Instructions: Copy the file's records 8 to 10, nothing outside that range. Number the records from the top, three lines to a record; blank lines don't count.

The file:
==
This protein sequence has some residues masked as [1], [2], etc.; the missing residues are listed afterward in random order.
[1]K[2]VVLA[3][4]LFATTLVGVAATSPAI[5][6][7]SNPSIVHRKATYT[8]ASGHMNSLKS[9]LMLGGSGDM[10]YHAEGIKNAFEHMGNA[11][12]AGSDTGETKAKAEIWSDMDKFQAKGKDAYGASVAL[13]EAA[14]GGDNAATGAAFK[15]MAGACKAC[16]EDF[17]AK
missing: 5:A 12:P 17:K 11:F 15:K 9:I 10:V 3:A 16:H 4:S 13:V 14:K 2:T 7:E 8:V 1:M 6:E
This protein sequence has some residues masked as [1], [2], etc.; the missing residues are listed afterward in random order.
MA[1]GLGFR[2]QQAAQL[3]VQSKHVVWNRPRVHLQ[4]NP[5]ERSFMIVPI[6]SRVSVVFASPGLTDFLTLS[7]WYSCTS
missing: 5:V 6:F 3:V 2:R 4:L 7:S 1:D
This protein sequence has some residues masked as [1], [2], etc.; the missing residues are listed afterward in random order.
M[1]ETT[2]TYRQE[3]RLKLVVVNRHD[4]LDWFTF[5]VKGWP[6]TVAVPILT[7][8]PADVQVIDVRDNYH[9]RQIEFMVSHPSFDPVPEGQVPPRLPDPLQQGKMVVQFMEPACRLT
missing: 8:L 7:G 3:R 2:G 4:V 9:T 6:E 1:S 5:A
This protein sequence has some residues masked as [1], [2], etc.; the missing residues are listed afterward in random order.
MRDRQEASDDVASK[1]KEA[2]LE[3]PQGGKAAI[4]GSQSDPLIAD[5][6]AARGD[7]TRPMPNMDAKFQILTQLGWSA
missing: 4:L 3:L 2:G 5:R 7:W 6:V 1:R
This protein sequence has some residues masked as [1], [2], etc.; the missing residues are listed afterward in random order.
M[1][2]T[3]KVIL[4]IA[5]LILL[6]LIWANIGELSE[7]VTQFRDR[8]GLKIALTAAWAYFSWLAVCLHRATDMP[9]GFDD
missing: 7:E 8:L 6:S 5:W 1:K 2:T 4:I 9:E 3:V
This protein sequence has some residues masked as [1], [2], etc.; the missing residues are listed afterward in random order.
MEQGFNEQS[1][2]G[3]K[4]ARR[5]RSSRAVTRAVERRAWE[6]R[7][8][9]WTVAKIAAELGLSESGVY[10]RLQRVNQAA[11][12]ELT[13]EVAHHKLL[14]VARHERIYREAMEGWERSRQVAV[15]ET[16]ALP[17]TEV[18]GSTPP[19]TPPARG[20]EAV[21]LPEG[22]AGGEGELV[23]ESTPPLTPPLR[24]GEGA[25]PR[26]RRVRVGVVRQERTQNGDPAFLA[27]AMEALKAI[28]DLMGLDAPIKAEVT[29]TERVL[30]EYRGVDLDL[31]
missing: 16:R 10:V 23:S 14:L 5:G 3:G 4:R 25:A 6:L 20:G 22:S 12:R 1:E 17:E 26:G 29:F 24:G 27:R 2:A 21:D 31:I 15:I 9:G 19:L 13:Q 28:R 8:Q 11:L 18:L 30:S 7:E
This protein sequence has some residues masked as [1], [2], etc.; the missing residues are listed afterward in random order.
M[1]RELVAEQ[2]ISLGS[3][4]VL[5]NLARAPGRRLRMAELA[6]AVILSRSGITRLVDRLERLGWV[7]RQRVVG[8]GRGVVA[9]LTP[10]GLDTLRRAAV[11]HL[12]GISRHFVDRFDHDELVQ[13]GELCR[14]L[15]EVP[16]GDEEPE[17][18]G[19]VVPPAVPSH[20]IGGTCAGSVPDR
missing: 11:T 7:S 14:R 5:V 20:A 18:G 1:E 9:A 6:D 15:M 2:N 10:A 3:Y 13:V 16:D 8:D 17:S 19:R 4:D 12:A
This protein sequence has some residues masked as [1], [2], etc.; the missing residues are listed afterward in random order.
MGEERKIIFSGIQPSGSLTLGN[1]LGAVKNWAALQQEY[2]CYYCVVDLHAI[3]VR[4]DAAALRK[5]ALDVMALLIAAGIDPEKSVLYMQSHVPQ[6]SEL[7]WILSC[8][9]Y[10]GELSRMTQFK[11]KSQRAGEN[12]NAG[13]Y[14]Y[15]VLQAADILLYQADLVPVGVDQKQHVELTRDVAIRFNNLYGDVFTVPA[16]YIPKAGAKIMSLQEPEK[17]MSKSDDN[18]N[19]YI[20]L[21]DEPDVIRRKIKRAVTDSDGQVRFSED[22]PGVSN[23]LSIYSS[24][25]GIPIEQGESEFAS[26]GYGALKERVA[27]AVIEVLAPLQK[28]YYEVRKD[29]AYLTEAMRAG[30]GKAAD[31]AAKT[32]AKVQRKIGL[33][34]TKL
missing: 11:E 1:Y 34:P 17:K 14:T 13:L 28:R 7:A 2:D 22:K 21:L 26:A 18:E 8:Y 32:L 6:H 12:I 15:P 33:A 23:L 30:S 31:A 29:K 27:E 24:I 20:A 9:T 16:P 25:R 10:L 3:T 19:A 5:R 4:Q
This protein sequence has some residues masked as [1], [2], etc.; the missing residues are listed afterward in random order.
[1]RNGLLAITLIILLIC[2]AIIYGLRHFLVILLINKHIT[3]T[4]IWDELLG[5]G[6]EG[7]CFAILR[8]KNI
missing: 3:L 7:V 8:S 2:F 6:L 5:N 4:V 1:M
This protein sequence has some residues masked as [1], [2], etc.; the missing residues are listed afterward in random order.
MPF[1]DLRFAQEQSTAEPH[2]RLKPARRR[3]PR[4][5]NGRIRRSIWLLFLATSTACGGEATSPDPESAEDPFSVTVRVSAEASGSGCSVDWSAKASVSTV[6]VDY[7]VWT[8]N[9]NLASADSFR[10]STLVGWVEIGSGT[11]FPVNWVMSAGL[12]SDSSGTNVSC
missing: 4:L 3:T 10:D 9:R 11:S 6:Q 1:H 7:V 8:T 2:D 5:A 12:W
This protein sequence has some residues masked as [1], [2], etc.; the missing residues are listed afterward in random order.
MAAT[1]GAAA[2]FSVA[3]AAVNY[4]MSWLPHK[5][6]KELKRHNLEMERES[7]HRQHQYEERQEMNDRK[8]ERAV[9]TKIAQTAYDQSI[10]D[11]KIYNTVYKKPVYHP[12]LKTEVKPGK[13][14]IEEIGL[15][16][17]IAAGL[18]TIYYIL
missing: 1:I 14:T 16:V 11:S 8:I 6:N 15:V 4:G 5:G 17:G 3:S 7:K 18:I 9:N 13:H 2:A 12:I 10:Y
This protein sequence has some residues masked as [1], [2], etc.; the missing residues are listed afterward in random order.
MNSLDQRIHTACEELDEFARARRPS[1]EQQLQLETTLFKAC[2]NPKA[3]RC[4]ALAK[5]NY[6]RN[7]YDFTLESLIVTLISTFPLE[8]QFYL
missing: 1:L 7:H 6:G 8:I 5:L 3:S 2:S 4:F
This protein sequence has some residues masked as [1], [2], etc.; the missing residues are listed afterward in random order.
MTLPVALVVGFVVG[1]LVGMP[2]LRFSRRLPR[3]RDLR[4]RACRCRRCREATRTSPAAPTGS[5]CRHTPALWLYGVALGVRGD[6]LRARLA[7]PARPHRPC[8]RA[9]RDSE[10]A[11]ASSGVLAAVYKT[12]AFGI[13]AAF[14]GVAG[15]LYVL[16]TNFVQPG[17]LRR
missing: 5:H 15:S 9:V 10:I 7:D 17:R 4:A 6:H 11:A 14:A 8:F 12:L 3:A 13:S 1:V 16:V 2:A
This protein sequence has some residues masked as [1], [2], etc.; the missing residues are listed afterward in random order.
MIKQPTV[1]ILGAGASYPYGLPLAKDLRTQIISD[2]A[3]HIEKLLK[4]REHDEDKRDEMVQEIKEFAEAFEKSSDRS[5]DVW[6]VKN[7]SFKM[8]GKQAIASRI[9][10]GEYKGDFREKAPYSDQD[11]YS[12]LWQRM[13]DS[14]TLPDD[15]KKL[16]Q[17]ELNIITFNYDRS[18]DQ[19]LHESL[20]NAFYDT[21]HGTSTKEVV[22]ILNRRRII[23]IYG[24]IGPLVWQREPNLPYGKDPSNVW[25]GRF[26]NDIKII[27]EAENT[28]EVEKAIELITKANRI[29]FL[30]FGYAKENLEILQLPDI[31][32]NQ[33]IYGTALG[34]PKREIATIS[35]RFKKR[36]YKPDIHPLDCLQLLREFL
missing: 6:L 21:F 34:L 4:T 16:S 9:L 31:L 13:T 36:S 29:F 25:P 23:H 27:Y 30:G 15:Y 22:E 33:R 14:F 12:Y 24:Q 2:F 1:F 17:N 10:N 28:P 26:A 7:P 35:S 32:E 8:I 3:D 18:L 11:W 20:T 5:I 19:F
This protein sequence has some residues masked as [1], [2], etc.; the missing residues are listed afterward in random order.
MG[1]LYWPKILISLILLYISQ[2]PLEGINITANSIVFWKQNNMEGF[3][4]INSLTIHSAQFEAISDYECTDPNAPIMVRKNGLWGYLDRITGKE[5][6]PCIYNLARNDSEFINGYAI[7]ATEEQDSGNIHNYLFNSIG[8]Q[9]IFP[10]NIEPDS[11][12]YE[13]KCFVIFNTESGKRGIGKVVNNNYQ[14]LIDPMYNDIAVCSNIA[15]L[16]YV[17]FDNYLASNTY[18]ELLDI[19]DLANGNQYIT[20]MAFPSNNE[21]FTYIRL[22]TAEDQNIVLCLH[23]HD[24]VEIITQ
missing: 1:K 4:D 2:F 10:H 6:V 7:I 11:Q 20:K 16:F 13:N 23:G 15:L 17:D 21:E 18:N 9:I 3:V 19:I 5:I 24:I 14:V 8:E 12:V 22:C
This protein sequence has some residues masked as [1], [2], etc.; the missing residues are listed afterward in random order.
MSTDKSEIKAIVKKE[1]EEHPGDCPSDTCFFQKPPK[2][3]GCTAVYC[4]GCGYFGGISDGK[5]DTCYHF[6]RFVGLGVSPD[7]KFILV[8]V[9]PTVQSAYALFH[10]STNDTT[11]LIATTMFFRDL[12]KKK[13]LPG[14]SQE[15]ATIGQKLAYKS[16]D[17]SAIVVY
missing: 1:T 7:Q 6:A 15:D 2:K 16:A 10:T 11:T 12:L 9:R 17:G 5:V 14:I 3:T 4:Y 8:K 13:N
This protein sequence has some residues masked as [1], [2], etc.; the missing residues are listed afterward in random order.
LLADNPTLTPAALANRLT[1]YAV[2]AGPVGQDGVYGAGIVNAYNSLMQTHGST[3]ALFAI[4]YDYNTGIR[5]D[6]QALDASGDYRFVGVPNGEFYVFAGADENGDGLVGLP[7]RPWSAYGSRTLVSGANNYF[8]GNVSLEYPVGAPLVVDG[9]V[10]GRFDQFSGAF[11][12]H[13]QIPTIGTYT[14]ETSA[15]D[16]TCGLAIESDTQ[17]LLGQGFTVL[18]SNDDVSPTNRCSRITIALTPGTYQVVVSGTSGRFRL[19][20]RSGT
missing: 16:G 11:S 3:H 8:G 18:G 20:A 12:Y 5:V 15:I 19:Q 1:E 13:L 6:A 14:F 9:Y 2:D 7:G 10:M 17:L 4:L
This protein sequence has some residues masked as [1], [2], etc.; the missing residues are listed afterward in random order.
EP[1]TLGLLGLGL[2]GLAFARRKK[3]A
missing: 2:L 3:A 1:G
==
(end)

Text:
This protein sequence has some residues masked as [1], [2], etc.; the missing residues are listed afterward in random order.
MGEERKIIFSGIQPSGSLTLGN[1]LGAVKNWAALQQEY[2]CYYCVVDLHAI[3]VR[4]DAAALRK[5]ALDVMALLIAAGIDPEKSVLYMQSHVPQ[6]SEL[7]WILSC[8][9]Y[10]GELSRMTQFK[11]KSQRAGEN[12]NAG[13]Y[14]Y[15]VLQAADILLYQADLVPVGVDQKQHVELTRDVAIRFNNLYGDVFTVPA[16]YIPKAGAKIMSLQEPEK[17]MSKSDDN[18]N[19]YI[20]L[21]DEPDVIRRKIKRAVTDSDGQVRFSED[22]PGVSN[23]LSIYSS[24][25]GIPIEQGESEFAS[26]GYGALKERVA[27]AVIEVLAPLQK[28]YYEVRKD[29]AYLTEAMRAG[30]GKAAD[31]AAKT[32]AKVQRKIGL[33][34]TKL
missing: 11:E 1:Y 34:P 17:K 14:T 13:L 28:R 7:A 2:D 22:K 21:L 26:A 18:E 8:Y 32:L 6:H 12:I 15:P 33:A 23:L 30:S 31:A 29:K 27:E 24:I 20:A 9:T 16:P 25:R 10:L 3:T 19:A 5:R 4:Q
This protein sequence has some residues masked as [1], [2], etc.; the missing residues are listed afterward in random order.
[1]RNGLLAITLIILLIC[2]AIIYGLRHFLVILLINKHIT[3]T[4]IWDELLG[5]G[6]EG[7]CFAILR[8]KNI
missing: 3:L 7:V 8:S 2:F 6:L 5:N 4:V 1:M
This protein sequence has some residues masked as [1], [2], etc.; the missing residues are listed afterward in random order.
MPF[1]DLRFAQEQSTAEPH[2]RLKPARRR[3]PR[4][5]NGRIRRSIWLLFLATSTACGGEATSPDPESAEDPFSVTVRVSAEASGSGCSVDWSAKASVSTV[6]VDY[7]VWT[8]N[9]NLASADSFR[10]STLVGWVEIGSGT[11]FPVNWVMSAGL[12]SDSSGTNVSC
missing: 4:L 3:T 10:D 9:R 11:S 6:Q 1:H 7:V 8:T 2:D 5:A 12:W